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In the early 1970s, Sixto Rodriguez was a Detroit folksinger who had a short-lived recording career with only two well received but non-selling albums. Unknown to Rodriguez, his musical story continued in South Africa where he became a pop music icon and inspiration for generations. Long rumored there to be dead by suicide, a few fans in the 1990s decided to seek out the truth of their hero's fate. What follows is a bizarrely heartening story in which they found far more in their quest than they ever hoped, while a Detroit construction laborer discovered that his lost artistic dreams came true after all. Written by
Kenneth Chisholm (email@example.com)
A television documentary, entitled "Dead Men Don't Tour" (based on Rodriguez's tour of South Africa), is acknowledged in the film's credits. See more »
During the credits there is a spelling error - It says "Mabu Vinly" instead of "Mabu Vinyl" See more »
He had this kind of magical quality that all the genuine poets and artists have: to elevate things. To get above the mundane, the prosaic. All the bullshit. All the mediocrity that's everywhere. The artist, the artist is the pioneer.
See more »
This Is Not A Song, It's An Outburst: Or, The Establishment Blues
Written by Rodriguez (as Sixto Rodriguez)
Courtesy of Hey Day Entertainment, LLC by arrangement
with Light in the Attic Records & Distribution, LLC See more »
Greetings again from the darkness. I make no apologies for my tendency to have higher expectations and be more demanding of documentaries than other films. When dealing with a real subject, event or person, there is no place for fabrication or embellishment. The truth must stand (and entertain) on its own. Filmmaker Malik Bendjelloul has no such issue given his fascinating, almost jaw-dropping story of musician Sixto Rodriguez.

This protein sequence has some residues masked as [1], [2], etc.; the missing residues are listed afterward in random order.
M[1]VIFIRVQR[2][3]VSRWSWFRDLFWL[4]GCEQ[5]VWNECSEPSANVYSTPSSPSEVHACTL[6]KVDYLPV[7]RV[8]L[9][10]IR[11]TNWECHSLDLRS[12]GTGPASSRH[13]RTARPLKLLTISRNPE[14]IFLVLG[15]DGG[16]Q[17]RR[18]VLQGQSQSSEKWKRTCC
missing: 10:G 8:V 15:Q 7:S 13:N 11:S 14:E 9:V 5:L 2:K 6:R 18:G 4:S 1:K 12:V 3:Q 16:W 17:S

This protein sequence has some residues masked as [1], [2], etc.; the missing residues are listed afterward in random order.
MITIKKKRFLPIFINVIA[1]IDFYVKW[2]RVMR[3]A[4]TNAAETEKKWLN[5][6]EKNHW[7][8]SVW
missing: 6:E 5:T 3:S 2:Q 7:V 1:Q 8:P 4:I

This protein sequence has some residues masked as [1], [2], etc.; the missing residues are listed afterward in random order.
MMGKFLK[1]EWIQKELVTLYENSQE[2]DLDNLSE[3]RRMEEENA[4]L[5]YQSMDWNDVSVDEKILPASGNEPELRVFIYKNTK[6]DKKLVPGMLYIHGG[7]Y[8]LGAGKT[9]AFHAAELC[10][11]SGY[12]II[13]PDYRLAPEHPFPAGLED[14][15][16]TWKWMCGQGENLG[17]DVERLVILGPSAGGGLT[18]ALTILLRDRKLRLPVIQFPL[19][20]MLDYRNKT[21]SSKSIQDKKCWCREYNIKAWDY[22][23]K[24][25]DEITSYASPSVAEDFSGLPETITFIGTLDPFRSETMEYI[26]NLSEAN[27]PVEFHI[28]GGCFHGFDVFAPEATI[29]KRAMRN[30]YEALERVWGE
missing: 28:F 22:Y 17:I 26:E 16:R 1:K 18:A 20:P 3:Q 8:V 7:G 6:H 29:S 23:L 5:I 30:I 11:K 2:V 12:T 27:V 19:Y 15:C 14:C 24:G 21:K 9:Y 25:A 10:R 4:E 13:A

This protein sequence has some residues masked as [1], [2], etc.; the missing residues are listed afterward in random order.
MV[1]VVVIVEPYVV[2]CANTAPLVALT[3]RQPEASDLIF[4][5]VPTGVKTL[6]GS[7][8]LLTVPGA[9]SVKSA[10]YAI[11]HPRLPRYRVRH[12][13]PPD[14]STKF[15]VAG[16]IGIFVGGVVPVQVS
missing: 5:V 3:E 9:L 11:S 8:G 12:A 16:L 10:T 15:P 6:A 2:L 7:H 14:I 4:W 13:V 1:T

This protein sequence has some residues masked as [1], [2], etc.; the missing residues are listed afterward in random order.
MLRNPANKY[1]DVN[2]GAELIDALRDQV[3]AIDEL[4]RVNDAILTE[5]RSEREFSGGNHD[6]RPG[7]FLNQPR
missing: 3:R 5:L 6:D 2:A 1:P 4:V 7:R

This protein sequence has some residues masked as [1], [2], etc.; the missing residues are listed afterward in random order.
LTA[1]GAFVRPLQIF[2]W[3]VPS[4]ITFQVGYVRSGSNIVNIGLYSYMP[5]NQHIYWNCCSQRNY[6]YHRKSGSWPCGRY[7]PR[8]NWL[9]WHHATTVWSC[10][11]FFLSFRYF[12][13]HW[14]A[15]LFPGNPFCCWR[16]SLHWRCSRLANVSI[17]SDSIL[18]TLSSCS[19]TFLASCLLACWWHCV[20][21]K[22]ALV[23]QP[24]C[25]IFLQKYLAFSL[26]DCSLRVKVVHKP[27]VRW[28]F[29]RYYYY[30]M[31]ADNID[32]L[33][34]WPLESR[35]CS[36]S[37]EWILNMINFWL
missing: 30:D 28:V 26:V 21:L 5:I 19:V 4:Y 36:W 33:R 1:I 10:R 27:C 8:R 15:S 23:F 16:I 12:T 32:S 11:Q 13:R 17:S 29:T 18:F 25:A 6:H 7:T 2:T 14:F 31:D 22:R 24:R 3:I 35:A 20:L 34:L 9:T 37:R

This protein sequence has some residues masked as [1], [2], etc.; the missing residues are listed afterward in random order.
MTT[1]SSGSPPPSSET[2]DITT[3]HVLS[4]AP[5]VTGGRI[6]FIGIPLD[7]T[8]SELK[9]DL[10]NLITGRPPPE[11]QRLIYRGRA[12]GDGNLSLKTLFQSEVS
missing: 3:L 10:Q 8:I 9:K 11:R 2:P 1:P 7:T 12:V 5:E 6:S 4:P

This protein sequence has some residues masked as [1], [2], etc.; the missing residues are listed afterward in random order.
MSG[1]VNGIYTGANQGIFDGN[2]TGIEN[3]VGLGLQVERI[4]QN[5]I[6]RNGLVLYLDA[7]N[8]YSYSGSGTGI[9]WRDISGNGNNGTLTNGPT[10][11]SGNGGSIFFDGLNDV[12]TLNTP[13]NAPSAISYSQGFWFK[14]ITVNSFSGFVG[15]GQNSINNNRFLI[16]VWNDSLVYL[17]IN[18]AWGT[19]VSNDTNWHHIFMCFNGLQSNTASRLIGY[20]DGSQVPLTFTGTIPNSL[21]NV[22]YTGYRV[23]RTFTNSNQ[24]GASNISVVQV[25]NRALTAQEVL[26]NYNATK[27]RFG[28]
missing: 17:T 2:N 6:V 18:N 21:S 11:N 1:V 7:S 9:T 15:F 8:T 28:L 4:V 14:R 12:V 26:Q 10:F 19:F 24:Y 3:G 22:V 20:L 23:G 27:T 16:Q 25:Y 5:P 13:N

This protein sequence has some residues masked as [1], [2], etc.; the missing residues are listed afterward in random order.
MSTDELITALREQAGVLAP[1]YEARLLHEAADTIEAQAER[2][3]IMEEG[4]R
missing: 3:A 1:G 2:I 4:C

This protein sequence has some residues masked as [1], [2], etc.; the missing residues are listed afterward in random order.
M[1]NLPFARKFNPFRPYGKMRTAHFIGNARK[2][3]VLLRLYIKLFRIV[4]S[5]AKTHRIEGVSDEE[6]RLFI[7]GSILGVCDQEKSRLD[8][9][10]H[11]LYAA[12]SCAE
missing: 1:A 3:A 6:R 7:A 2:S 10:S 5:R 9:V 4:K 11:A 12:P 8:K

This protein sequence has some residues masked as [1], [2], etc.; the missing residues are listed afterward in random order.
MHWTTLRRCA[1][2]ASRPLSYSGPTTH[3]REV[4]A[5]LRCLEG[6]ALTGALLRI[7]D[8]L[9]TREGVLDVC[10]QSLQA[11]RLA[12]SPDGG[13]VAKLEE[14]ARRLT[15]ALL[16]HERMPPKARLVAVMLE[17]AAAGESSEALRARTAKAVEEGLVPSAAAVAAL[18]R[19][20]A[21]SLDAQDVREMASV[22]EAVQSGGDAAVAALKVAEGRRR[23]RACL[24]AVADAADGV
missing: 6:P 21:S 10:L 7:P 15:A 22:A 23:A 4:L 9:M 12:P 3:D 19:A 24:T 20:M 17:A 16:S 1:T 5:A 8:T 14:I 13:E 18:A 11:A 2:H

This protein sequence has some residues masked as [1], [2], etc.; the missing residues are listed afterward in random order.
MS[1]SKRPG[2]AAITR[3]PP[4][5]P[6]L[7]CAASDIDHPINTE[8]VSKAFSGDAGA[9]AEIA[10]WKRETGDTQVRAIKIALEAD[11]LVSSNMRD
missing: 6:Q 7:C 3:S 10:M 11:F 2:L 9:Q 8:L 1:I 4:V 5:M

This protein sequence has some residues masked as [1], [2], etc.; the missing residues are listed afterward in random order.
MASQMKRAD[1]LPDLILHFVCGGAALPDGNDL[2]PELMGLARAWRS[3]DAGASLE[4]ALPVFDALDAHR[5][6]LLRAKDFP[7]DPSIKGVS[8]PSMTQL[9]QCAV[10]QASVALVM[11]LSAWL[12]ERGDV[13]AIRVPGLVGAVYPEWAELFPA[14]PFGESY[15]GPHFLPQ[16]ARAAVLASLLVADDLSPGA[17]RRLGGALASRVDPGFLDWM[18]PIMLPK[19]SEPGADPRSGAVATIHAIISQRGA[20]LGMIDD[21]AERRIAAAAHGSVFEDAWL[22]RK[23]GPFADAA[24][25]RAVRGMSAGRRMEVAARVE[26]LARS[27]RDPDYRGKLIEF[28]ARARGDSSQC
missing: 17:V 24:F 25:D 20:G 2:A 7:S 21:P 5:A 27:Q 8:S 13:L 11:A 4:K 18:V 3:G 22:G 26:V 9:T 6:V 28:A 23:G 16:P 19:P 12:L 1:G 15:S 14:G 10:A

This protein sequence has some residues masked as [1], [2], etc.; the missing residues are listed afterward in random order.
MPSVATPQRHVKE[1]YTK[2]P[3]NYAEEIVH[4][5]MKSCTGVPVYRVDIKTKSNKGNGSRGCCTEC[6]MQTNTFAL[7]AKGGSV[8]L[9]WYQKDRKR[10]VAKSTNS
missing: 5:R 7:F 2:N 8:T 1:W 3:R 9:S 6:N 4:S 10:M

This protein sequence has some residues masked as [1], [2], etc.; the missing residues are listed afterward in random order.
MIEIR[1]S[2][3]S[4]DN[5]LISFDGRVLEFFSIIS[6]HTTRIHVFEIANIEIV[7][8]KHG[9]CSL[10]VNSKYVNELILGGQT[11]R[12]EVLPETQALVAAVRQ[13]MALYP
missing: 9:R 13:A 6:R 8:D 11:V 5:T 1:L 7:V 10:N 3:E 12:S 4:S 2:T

Described as Dylan-esque, Rodriguez was a folk singer and songwriter who put out two albums: Cold Fact (1970) and Comng from Reality (1971). Despite critical raves, the album sales were minimal and Sussex/A&R dropped him. After that, the story got a bit hazy. Urban Legend had Rodriguez dousing himself with gasoline while onstage, and committing suicide by lighting himself up. Mostly he just seemed to disappear, not simply fade away.
Nearly incomprehensible in today's age of internet communication, the Rodriguez songs became anthems for the anti-apartheid whites in South Africa. The music reached the country through bootleg copies and the popularity grew. We meet a Cape Town record store owner and indie music supporter names Stephen Segerman who describes Rodriguez as "bigger than Elvis" in South Africa. In the late 1990's a world wide web manhunt began.
What happens after that ... I will leave it to the film. Just know that this documentary is a blend of Mystery, Intrigue, Urban Legend, Who-done-it, and Where are they now? There is a brief interview with Clarence Avant, the owner of now-defunct Sussex Records, during which he provides the only real insight into the music industry underbelly. Additionally, so much of the story goes unexplained. So many questions unanswered ... even unasked! However, the story itself, and Rodriguez the man, are so amazing, that the entertainment and intellectual value of the film remains intact.
Since the vast majority (99% plus) of us have never previously heard of Rodriguez, the film does a nice job of integrating his songs in a manner that allows us to get a real understanding for the musical genius and why the critics (and South Africa) fell hard for it. This is a fascinating story and captivating film, despite lacking in "the rest of the story" department.
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